Introducing neo4j-embedded, a Neo4j driver for Node.js

Introduction

Using Neo4j in standalone mode requires (except with clusters) that you communicate with the database over it’s native REST API. The big disadvantage with this method is, that when you need to get big amounts of data the REST API responds very slow.
Why is that?
Well, the problem seems to be the serialization to JSON objects and sending the resulting amount of data over HTTP.

Solution

In an Java application you can use Neo4j as embedded database. No serialization is needed, so the database outperforms every REST client.

So to get close to this performance with Node.js we need to run Neo4j in embedded mode.
Thus Neo4j is written in Java, we need to implement Java Native Interface (JNI) for communication between the two Languages.
A well written Node.js module is available, that implements JNI in Node.js: node-java.

With this module you can use Java classes directly inside your Node.js code. Now, how cool is that?
The problem with JNI is, that it doesn’t use Java’s code optimization. In Neo4j you mostly get iterators from your calls, so you have to call a lot of Java methods inside Node.js to read the results.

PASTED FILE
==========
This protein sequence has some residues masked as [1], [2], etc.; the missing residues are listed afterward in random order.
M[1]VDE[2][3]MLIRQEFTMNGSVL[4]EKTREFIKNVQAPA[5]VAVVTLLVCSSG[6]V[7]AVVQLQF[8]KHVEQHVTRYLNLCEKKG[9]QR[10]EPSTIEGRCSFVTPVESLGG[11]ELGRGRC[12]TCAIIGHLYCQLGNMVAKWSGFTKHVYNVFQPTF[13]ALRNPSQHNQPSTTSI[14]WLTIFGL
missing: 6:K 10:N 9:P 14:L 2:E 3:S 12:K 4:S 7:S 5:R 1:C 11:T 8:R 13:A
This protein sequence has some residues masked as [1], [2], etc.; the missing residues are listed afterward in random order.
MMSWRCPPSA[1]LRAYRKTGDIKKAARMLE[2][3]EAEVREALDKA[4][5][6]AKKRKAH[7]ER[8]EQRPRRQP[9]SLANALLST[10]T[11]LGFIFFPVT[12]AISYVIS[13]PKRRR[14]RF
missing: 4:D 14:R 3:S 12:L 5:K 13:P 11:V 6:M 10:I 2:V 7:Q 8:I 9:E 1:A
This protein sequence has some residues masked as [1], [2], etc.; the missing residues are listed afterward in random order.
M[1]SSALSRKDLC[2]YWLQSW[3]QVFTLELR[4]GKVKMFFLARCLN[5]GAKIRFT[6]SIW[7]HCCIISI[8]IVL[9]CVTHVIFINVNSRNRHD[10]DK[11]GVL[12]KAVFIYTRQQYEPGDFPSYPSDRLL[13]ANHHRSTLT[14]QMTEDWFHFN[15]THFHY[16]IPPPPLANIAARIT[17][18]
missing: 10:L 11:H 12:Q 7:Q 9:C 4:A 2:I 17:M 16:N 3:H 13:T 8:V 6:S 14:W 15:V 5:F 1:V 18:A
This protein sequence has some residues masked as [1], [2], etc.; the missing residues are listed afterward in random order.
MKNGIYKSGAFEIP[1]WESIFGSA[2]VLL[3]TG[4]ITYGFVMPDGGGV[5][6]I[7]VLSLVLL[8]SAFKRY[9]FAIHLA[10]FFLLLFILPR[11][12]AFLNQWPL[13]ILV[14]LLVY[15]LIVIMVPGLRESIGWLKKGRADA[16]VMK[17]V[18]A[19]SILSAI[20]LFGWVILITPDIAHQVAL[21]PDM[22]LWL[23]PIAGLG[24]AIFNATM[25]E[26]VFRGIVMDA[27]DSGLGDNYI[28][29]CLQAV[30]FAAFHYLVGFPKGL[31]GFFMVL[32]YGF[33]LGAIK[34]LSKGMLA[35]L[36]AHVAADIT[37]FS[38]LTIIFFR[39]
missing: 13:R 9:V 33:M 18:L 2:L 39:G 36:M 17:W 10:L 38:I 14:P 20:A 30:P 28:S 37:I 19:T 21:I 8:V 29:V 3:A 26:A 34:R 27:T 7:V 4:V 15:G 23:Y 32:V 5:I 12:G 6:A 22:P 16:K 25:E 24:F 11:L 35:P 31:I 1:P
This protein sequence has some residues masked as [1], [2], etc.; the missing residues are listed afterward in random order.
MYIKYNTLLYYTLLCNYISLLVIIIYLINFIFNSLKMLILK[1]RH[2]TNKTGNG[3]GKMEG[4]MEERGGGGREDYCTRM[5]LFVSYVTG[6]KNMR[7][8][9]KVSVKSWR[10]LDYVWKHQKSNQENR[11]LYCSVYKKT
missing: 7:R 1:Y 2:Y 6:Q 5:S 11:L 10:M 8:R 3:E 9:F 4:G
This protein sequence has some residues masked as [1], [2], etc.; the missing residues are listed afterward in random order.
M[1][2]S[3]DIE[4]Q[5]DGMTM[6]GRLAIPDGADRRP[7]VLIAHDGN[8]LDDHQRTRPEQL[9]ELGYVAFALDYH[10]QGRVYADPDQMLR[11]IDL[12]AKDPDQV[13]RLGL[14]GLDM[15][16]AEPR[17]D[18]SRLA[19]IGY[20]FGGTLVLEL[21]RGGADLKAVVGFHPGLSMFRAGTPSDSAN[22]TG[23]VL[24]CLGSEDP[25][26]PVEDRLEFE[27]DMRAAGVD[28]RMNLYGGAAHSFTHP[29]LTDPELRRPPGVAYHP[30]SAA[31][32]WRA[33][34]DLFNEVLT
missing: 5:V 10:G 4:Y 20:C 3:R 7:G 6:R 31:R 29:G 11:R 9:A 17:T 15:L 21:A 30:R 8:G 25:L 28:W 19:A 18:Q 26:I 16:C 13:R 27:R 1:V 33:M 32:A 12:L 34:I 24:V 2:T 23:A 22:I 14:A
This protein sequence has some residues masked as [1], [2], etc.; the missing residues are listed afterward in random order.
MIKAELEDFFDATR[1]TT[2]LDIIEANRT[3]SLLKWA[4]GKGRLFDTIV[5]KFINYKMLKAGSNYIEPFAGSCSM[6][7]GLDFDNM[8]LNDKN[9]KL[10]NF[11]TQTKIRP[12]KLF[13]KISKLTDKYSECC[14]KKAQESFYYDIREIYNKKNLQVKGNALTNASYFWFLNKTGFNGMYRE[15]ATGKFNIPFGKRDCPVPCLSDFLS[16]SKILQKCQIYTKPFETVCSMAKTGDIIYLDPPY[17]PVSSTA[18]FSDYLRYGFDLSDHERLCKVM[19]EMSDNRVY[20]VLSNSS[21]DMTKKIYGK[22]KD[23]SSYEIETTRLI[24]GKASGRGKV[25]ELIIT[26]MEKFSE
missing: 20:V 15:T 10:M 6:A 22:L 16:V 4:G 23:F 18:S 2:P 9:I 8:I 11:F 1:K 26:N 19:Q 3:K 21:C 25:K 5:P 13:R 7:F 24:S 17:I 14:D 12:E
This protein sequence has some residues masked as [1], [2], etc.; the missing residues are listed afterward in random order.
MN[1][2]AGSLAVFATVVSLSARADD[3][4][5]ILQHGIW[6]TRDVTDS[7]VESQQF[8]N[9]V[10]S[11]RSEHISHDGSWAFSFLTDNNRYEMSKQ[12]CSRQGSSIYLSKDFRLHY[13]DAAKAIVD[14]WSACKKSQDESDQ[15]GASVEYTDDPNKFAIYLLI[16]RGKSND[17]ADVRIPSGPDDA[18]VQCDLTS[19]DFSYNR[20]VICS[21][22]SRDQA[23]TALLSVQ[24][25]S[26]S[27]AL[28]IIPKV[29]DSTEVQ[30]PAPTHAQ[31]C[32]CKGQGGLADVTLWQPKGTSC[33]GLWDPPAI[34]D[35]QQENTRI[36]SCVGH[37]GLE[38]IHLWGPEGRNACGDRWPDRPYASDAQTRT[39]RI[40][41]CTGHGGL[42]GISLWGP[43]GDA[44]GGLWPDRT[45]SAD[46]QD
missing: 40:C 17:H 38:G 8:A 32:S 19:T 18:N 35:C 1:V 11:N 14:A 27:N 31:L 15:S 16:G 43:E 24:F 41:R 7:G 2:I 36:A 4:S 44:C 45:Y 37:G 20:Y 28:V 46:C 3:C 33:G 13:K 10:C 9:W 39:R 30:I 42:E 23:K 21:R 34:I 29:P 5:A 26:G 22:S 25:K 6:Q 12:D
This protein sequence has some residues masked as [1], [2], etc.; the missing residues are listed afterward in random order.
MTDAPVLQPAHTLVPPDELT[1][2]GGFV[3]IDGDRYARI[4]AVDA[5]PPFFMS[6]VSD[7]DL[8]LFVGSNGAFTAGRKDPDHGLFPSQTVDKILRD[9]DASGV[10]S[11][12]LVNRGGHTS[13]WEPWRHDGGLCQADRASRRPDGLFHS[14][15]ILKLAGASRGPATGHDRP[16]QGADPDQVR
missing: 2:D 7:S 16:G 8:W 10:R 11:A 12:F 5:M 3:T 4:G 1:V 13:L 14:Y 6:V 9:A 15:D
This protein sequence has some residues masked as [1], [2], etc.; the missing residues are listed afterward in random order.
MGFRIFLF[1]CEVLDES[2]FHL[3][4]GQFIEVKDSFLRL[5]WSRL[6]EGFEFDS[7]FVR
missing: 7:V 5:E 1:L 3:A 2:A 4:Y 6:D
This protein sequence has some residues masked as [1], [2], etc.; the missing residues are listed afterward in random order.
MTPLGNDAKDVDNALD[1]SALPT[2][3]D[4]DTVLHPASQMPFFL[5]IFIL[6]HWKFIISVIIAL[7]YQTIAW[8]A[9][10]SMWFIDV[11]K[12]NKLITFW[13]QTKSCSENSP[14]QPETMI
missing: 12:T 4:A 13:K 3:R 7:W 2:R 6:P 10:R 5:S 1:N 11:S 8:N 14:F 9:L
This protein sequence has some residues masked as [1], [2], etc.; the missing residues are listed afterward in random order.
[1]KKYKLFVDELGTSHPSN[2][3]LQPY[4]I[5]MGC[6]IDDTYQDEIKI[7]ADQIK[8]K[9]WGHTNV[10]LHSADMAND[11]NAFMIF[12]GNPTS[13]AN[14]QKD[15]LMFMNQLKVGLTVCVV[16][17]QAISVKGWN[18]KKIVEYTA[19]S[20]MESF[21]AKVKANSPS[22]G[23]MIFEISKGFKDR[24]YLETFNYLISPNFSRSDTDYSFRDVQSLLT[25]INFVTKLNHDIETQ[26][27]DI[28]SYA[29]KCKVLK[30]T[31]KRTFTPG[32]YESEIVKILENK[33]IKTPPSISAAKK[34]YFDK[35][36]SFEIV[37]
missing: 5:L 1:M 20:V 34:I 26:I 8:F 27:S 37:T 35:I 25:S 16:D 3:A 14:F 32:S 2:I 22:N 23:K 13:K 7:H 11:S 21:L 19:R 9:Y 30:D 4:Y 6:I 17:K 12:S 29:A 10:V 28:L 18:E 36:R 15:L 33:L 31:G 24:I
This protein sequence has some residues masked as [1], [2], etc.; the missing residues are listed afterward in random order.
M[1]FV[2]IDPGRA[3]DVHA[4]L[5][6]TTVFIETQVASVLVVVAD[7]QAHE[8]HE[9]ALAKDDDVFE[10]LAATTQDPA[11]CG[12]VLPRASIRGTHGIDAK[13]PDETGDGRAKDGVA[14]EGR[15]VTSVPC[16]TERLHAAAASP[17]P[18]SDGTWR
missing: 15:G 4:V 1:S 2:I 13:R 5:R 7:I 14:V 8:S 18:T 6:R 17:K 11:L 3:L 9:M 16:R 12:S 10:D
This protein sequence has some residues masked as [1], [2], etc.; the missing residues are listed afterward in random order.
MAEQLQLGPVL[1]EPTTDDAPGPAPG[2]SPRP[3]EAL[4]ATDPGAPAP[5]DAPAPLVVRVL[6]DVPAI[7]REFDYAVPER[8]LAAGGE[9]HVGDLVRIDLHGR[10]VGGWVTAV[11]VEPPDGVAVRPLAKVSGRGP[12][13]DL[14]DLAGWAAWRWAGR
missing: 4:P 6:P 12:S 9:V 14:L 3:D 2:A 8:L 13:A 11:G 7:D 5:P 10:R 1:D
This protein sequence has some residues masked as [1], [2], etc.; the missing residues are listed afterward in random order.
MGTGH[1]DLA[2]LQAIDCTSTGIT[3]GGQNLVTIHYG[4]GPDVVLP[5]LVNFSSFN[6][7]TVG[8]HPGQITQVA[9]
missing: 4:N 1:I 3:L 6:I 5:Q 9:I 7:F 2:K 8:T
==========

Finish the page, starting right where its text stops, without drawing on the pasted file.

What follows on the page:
In Java you would do something like:

ExecutionEngine engine = new ExecutionEngine( db );
ExecutionResult result = engine.execute( "start n=node(*) where n.name! = 'my node'" );
for ( Map<String, Object> row : result ) {
  for ( Entry<String, Object> column : row.entrySet() ) {
    rows += column.getKey() + ": " + column.getValue() + "; ";
  }
  rows += "\n";
}

As you can see you have a lot of method calls inside the loop (entrySet(), getKey(), …). In Node.js there would even be more calls, because you cannot use Java’s for loop to iterate over the results. That would lower the performance gain or even perform slower.

To overcome this, I’ve written a wrapper for Neo4j that returns a single result object for queries, which just contains simple arrays, so it is easy for Node.js to iterate over the resulting data without calling any Java method. This results in higher memory and CPU usage of cause.

There’s also a query builder, for building Cypher queries.

Another great thing to mention here is the usage of multi-core systems. Node.js itself is designed to run on a single core. If you have a multi-core machine, you surely will want to use them, especially you don’t want Neo4j to use just a single core. So Neo4j itself scales great on multi-core system, and so it does under the JNI hood.

Further development …

My goal was to write a Neo4j driver that outperforms the existing Node.js modules on big data exchanges.

Most of the methods are written synchronously. Not really Node-Like.
Queries for example, which take some time to execute, are written asynchronously, so you can use the default node semantics on this.

Maybe there will be an asynchronous version of each method in the future (if needed somehow), but I think calls such as setProperty, which aren’t that expensive, can stay synchronous. What are your thoughts about this?

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Secure Neo4j Webadmin using HTTP auth and SSL